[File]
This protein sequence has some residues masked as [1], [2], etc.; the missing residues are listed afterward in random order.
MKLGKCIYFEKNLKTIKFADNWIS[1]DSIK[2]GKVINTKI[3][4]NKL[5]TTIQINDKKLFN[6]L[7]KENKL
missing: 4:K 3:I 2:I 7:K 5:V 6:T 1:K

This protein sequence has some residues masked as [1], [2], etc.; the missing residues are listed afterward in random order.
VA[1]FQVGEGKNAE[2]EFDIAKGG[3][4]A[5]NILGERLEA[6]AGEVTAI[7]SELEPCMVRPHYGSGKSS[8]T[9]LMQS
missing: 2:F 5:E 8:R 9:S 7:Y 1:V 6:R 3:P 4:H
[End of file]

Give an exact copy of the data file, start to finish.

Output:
This protein sequence has some residues masked as [1], [2], etc.; the missing residues are listed afterward in random order.
MKLGKCIYFEKNLKTIKFADNWIS[1]DSIK[2]GKVINTKI[3][4]NKL[5]TTIQINDKKLFN[6]L[7]KENKL
missing: 4:K 3:I 2:I 7:K 5:V 6:T 1:K

This protein sequence has some residues masked as [1], [2], etc.; the missing residues are listed afterward in random order.
VA[1]FQVGEGKNAE[2]EFDIAKGG[3][4]A[5]NILGERLEA[6]AGEVTAI[7]SELEPCMVRPHYGSGKSS[8]T[9]LMQS
missing: 2:F 5:E 8:R 9:S 7:Y 1:V 6:R 3:P 4:H